Date of Award
Epidemiology and Biostatistics
Director of Thesis
Dr. Myriam Torres
Dr. Edena Guimaraes
Throughout many Central American countries, incidence of chronic kidney disease (CKD) has been on the rise. The disease mainly affects agricultural workers and differs from typical CKD. Patients in these countries often do not have preexisting conditions such as diabetes or hypertension known to be traditional causes of CKD. They also experience increased damage to the kidney tubules, rather than the glomeruli generally more heavily impacted. There has been speculation regarding the causes of CKDnT (chronic kidney disease of nontraditional causes), but no consensus has been reached. Two major hypotheses to explain the high prevalence among Central American sugarcane workers are patterns of cyclical dehydration throughout the work shift, and exposure to agrochemicals. While dehydration-induced damage is the favored hypothesis at this time, other factors cannot be eliminated without further research.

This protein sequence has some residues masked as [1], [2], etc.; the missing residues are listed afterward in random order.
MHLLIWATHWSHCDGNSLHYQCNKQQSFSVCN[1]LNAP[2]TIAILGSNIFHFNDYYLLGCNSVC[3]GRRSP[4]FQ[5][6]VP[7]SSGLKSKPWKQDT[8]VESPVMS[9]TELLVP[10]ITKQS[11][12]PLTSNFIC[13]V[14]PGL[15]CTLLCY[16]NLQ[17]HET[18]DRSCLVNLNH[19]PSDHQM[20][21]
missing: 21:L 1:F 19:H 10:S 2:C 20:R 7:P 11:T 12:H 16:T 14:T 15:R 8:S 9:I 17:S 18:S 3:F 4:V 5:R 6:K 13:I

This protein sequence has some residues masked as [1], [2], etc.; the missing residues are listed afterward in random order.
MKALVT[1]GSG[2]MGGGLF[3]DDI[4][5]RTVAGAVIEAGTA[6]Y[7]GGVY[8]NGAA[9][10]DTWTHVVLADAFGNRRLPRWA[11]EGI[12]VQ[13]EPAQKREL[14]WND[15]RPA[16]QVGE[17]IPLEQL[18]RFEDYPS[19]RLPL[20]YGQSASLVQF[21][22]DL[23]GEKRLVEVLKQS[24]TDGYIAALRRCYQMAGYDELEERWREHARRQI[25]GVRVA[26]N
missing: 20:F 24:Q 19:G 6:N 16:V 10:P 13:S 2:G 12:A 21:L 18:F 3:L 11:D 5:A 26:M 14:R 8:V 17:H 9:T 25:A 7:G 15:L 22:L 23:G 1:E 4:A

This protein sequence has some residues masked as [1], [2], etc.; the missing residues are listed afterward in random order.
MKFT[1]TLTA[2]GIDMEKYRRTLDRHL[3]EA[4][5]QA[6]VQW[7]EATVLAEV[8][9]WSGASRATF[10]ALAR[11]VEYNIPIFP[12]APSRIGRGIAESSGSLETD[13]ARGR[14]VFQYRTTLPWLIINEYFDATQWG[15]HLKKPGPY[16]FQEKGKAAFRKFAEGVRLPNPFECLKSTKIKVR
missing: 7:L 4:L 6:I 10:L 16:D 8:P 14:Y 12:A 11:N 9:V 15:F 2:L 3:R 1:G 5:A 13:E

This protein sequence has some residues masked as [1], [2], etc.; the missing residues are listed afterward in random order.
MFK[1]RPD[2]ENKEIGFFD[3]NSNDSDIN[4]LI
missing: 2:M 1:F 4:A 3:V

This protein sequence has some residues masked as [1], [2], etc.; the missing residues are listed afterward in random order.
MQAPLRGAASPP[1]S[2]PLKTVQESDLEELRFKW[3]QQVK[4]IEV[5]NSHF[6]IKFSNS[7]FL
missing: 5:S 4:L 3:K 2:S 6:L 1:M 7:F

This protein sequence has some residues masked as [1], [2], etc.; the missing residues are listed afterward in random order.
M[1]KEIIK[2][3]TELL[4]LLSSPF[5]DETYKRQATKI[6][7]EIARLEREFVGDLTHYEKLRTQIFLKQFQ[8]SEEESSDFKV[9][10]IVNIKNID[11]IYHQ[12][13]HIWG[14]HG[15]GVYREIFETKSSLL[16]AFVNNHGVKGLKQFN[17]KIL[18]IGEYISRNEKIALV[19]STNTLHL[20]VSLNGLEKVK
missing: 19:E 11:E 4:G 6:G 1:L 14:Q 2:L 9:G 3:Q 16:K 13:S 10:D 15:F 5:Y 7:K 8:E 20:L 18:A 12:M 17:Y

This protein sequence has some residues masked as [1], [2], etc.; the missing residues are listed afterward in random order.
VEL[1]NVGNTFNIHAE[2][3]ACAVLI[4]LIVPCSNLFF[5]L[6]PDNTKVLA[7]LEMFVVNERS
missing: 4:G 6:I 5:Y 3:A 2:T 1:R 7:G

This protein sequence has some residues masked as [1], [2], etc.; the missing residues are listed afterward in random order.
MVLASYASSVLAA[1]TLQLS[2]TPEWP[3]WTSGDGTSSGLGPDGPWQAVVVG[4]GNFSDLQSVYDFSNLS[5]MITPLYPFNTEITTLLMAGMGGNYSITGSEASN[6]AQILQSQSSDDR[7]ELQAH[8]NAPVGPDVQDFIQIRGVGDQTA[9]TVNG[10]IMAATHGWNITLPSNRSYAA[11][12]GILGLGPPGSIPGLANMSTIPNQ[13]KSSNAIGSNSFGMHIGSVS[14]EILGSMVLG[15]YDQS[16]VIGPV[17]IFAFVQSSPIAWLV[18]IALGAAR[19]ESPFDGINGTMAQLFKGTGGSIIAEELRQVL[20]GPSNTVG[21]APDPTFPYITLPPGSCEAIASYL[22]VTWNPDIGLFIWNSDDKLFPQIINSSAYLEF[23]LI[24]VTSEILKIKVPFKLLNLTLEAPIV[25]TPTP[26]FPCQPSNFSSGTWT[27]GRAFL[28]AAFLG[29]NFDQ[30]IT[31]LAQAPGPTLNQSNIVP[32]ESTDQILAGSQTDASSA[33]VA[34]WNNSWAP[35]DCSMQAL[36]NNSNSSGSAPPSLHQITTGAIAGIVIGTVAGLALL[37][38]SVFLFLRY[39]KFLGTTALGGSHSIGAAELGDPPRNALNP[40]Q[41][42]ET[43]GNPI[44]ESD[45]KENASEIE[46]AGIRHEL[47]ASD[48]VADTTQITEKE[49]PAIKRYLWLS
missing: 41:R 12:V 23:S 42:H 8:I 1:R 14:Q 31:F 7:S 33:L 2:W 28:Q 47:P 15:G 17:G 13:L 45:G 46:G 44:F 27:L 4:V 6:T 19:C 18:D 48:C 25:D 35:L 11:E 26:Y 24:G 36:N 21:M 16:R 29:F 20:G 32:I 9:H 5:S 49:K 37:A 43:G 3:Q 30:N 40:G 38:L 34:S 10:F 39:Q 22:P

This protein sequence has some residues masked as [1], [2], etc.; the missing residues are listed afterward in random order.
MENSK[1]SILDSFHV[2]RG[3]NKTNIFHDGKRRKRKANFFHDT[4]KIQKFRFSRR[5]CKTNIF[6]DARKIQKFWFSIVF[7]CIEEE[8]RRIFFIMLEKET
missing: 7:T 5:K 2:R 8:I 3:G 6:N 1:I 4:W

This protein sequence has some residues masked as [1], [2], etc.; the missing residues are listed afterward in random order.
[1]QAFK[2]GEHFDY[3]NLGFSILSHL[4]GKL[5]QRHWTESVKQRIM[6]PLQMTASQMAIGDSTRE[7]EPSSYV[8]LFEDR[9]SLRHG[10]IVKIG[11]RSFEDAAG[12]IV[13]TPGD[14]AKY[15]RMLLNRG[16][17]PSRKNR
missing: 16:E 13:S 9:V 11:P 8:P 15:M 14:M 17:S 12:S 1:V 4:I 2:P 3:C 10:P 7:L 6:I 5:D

In order to reduce the incidence of CKDnT among sugarcane workers, certain policies could be established. First, shaded break areas and more break time allotted throughout the work day would help lower the body temperatures of workers. Secondly, masks and protective clothing should be required or, at the least, more highly regulated in order to reduce agrochemical exposure. Programs such as that led by the Caja Costarricense Seguro Social should continue to educate all citizens about the importance of drinking water.
Watson, Abigail K., "Chronic Kidney Disease from Non-Traditional Causes throughout Central America" (2019). Senior Theses. 328.